EU Aspirants Face a Closed, if Not Locked, Door on Enlargement

Aspirant EU members Georgia, Moldova, and Ukraine are poised to leave the upcoming EU Eastern Partnership Summit disappointed, though not empty-handed.

An advance draft of the Eastern Partnership declaration, to be unveiled at the summit on May 21 to 22 in Riga, Latvia, underscores the European Union’s drift away from stronger engagement with its partners.

The previous summit, held in Vilnius, Lithuania, in 2013, produced a declaration that conveyed staunch support for closer EU cooperation and integration with its eastern partners: “The participants of the Vilnius Summit reaffirm their acknowledgement of the European aspirations and the European choice of some partners and their commitment to build deep and sustainable democracy… The participants reaffirm the particular role for the Partnership to support those who seek an ever closer relationship with the EU.”

The draft of the 2015 declaration, which Radio Free Europe/Radio Liberty first obtained, tells a different story that conveys much more reticence on the part of the EU. The corresponding paragraph in the 2015 declaration states: “the summit participants reaffirm the sovereign right of each partner freely to choose the level of ambition and the goals to which it aspires in its relations with the European Union. It is for the EU and its sovereign to decide on how they want to proceed in their relations.”

The conflict in Ukraine, which marks a nadir in post-Cold War relations between Russia and the European Union, undoubtedly informed the palpable change in these two declarations. The 2015 EU Eastern Partnership Summit declaration holds immense symbolic importance because it was Ukraine’s last-minute decision to pull out of an EU Association Agreement at the 2013 Eastern Partnership Summit that catalyzed the Maidan protests, President Yanukovych’s ouster, and Russia’s subsequent intervention.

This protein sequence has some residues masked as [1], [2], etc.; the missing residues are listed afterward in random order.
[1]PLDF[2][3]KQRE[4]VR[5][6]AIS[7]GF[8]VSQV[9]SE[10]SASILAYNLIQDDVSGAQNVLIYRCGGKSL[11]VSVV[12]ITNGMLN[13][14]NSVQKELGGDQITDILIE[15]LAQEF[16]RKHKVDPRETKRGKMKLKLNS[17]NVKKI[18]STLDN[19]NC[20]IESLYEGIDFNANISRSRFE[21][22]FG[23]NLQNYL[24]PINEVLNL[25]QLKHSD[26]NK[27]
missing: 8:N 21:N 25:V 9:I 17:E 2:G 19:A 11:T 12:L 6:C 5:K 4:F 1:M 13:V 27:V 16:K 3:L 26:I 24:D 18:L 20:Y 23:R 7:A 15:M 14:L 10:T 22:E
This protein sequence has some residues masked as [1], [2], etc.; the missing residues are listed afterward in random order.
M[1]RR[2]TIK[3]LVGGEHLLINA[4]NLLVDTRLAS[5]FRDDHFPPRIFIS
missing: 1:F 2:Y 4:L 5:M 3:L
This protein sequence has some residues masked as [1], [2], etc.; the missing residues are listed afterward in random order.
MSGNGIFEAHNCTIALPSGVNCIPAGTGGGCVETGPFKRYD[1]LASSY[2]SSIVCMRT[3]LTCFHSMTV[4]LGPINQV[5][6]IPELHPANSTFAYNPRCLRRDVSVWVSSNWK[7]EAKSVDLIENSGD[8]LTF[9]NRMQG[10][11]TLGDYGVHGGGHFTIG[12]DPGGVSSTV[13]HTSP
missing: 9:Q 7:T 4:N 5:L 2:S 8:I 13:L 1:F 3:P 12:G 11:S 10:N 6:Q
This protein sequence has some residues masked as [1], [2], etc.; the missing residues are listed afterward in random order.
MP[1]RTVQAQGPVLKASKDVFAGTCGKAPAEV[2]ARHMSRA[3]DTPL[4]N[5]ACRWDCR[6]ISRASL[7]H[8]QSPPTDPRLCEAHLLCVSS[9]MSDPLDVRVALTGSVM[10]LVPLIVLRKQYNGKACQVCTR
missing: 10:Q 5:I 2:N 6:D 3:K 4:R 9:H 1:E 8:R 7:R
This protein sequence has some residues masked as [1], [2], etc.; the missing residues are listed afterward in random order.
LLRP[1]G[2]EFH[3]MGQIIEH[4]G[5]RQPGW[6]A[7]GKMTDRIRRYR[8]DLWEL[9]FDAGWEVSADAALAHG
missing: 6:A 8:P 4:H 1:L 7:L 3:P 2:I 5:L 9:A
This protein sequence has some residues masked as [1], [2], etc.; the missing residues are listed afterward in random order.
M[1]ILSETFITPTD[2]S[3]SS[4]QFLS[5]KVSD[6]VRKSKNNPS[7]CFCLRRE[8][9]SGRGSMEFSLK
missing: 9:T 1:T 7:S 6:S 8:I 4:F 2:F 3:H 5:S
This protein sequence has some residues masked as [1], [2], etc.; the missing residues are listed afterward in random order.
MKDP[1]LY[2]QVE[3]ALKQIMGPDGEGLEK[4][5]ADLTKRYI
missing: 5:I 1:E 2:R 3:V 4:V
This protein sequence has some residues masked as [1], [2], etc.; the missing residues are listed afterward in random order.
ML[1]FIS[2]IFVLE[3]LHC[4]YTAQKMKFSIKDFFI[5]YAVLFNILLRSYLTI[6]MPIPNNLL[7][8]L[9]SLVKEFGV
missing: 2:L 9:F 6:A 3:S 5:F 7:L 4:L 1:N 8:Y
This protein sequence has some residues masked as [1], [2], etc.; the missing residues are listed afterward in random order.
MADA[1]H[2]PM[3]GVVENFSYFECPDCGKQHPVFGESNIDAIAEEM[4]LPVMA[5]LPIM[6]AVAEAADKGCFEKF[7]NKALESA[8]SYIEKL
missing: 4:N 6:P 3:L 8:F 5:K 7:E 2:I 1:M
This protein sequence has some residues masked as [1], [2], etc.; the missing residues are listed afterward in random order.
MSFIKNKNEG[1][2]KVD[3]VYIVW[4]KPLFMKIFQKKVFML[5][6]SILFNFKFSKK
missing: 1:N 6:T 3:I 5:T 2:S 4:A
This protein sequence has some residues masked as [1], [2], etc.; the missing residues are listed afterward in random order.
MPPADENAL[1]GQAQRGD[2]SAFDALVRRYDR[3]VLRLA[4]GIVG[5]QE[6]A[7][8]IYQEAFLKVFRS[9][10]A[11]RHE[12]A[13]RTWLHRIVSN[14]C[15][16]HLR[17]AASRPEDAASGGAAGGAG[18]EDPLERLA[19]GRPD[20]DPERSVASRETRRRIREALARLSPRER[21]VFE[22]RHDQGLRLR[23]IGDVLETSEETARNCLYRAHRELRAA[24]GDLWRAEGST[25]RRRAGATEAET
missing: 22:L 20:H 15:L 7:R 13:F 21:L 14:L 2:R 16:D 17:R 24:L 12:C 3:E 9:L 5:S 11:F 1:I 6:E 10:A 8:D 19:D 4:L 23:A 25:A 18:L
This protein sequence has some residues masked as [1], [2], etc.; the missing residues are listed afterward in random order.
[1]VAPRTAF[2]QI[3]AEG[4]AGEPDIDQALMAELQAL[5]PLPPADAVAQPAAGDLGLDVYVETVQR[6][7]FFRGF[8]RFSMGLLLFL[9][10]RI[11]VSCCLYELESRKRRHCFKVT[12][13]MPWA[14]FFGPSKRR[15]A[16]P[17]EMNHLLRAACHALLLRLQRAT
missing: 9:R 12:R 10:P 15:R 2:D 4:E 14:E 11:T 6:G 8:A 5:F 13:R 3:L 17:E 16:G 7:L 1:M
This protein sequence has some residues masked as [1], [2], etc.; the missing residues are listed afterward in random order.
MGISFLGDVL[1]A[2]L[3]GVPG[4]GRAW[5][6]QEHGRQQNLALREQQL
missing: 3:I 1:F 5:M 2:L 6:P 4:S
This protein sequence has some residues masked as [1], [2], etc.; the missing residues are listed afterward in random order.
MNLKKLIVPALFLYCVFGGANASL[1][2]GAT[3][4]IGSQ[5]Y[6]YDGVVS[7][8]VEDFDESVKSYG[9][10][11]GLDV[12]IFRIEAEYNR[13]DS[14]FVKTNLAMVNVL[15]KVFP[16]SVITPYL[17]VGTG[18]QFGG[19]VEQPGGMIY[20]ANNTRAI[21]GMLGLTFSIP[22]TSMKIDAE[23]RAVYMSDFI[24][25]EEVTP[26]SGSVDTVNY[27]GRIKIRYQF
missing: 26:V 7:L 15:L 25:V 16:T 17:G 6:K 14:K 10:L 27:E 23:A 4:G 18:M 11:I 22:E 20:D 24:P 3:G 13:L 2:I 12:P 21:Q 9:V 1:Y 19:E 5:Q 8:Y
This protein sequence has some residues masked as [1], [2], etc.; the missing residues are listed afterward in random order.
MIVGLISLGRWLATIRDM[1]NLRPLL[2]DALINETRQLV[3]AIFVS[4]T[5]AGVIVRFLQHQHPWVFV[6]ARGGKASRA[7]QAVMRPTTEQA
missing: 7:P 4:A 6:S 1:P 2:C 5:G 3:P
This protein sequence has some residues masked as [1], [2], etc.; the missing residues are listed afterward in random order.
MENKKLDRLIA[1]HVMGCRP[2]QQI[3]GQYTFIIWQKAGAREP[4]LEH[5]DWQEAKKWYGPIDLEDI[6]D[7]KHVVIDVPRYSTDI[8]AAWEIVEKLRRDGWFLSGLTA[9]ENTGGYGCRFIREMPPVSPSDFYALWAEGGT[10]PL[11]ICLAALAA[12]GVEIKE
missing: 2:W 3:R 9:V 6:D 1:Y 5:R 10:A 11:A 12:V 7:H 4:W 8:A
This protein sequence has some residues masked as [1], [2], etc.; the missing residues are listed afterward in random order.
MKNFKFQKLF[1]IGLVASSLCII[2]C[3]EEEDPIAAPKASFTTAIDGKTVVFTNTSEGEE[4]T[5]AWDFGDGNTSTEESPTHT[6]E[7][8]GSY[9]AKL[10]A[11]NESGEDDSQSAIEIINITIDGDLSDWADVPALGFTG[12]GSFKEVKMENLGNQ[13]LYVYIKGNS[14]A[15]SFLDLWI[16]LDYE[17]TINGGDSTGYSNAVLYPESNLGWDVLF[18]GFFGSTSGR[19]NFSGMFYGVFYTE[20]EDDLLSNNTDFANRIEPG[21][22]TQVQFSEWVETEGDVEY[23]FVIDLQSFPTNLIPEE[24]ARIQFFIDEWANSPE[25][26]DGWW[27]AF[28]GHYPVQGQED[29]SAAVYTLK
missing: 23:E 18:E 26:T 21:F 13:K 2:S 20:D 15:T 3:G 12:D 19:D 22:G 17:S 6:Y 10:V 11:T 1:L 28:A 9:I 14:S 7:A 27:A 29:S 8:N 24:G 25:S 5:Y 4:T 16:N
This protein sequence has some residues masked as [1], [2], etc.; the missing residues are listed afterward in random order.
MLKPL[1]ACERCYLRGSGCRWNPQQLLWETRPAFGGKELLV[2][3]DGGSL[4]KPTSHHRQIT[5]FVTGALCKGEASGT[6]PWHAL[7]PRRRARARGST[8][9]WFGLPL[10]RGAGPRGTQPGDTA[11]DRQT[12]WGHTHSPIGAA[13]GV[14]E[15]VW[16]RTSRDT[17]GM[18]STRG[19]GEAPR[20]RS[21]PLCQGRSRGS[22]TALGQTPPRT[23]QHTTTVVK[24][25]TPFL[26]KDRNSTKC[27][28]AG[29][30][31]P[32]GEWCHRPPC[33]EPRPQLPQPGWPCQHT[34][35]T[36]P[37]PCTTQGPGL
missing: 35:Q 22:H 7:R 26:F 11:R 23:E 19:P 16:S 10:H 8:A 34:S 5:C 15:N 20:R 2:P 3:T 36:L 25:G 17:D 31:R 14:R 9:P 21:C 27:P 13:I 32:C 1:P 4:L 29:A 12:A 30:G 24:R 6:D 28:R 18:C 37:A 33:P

The Eastern Partnership framework is the EU’s attempt to grapple with how to engage its non-member neighbors in the post-Soviet bloc, but it has achieved only marginal results. Juris Poikāns, Ambassador-at-Large for the Eastern Partnership in the Summit’s host nation of Latvia, has conceded that the Eastern Partnership “neither succeeded nor failed” up to this point, though partners such as Moldova, Ukraine, and Georgia still see it as an avenue to approach full EU membership.

Their path toward membership, however, faces a strong prevailing tide against near-term enlargement within the EU. EU Neighborhood Policy and Enlargement Negotiations Commissioner Johannes Hahn reinforced this sentiment when he said at his nomination hearing before the European Parliament in September of 2014 that there would no EU enlargement before 2019.

Hahn has stressed that the enlargement moratorium “does not mean [the EU is] slowing down negotiations” for eventual membership, but the tone emanating from Brussels in the run-up to the Eastern Partnership summit indicates otherwise.  

The EU member states and the European Commission are “doing their utmost to keep any mention of enlargement off the [summit] agenda,” according to Krzysztof Bobinski of the Eastern Partnership Civil Society Forum.

Latvian Foreign Minister Edgars Rinkēvičs admitted that some EU members want to only “talk about procedure” during the summit, but he said his country, which holds the EU’s rotating presidency, wants to ensure the summit focuses on deliverables.

For Ukraine and Georgia, the most likely tangible deliverable is visa-free regime agreements with the EU. The EU granted Moldova visa-free access to the Schengen zone, covering twenty-two of twenty-eight EU members, in April.

For Latvia, according to Rinkēvičs, the priority during the Riga Summit is sending “a strong signal to eastern partners, a strong message to the European public… that Europe is as engaged in the Eastern Partnership as it was… five years ago.”

But with a moratorium on enlargement and few tangible deliverables on the table, the EU seems poised to weaken the Riga Summit’s signals, water down the declaration text, and dampen the narrative that underpins the EU’s Eastern Partnership.

Robbie Gramer is Assistant Director of the Transatlantic Security Initiative at the Atlantic Council.

Related Experts: Robbie Gramer

Image: European Neighbourhood Policy and Enlargement Negotiations Commissioner Johannes Hahn said at his nomination hearing in September of 2014 that there would no EU enlargement before 2019. (Reuters/Yves Herman)